By Ken Reed

I saw the new Will Smith movie, Concussion, last night.

It was better than I expected. For one, Will Smith is terrific in the role of Dr. Bennett Omalu, the pathologist who first discovered chronic traumatic encephalopathy in the brain of former Pittsburgh Steelers All-Pro Mike Webster. (Heavyweights Alec Baldwin and Albert Brooks also are excellent in the movie.) In addition, the movie is a dramatic success, in the whistleblower vs. The Machine genre. Fans and non-fans alike will be enthralled by the movie from start to finish. I was also happy that the movie stayed very close to the true story of CTE in former NFL players. There was limited poetic license taken. This story didn’t need much. The facts are powerful enough. I was also pleasantly surprised that the film makes it clear that repetitive sub-concussive blows to the head represent as big a problem as concussions themselves.

This movie can make a difference in terms of how the country views football. It can also save lives and prevent a lot of misery on the part of young athletes and their families. At the very least, it can spur dramatic changes to the rules of football (as one doctor has proposed), and dispel myths like there is a magic helmet that will prevent concussions going forward.

“We must dispel the myth that the helmet protects the brain from injury,” according to Dr. Keith Pochick.

“It does not. It protects the scalp and skull such that a player may strike with his head, yet feel little to no pain. The forces of profound acceleration and deceleration are transmitted to the brain, which has no pain receptors of its own.”

But Concussion can only have this positive socio-cultural effect if people get out and watch it. Concussion got off to a slow start at the box office, finishing fifth on Christmas Day and seventh after the Christmas weekend. Movies like Daddy’s Home and the latest Alvin and the Chipmunks film outdrew Concussion.

I get it. One of the big reasons we love sport is that it provides a nice diversion from the issues and challenges of everyday life. We don’t want anything to endanger the game of football. It’s too much fun to watch (and for some, to play). The problem is, it’s very hazardous to the human brain. Even the NFL now admits that nearly a third of its players will suffer from the horrible effects of CTE at some point in their lives. Autopsies have revealed CTE in 87 of the 91 NFL players brains studied to this point.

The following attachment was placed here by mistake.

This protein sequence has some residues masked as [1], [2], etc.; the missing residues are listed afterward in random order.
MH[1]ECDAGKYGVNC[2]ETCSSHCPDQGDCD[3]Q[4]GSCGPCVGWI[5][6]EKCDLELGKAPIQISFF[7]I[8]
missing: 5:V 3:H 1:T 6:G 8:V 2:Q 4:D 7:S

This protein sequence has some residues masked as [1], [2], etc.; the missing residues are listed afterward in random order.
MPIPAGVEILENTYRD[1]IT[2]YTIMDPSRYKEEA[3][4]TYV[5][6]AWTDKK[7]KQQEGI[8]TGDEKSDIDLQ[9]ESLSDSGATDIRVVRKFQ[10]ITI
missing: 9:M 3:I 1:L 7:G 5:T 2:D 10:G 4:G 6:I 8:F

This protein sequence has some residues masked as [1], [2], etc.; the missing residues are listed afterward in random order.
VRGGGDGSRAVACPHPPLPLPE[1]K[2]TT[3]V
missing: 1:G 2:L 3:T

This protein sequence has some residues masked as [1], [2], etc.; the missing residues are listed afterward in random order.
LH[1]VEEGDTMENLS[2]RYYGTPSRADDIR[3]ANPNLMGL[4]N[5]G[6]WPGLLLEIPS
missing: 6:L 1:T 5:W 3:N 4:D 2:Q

As parents, coaches, fans, and citizens, we need to stop avoiding this brain trauma issue and face it head-on. For one thing, the game needs to be changed significantly to make it safer. Then, as citizens, we have to deal with tough questions like, “Should public schools, using taxpayer dollars, sponsor the game of football in institutions designed to enhance the brain, not endanger it?” As parents, we have to decide if the short and long-term risks of football (and other high-contact sports) are worth the benefits.

But the only hope we have of making good decisions on questions like these is to be fully educated on the issue, and that requires facing, not avoiding, the problem.

More people need to see this movie. A lot more. Smith was so good that he might win an Oscar for his performance. That could increase attendance for this movie. But we can’t count on that or wait for that possibility.

It took decades for the country to accept the dangers of smoking, despite a mountain of evidence. Let’s hope it doesn’t take decades for the country to realize that human beings’ brains — especially those of youth and high school players — weren’t designed to play a game requiring battering ram tendencies.

Get out and see Concussion — and drag family members, friends and neighbors with you.

Ken Reed, Sports Policy Director, League of Fans


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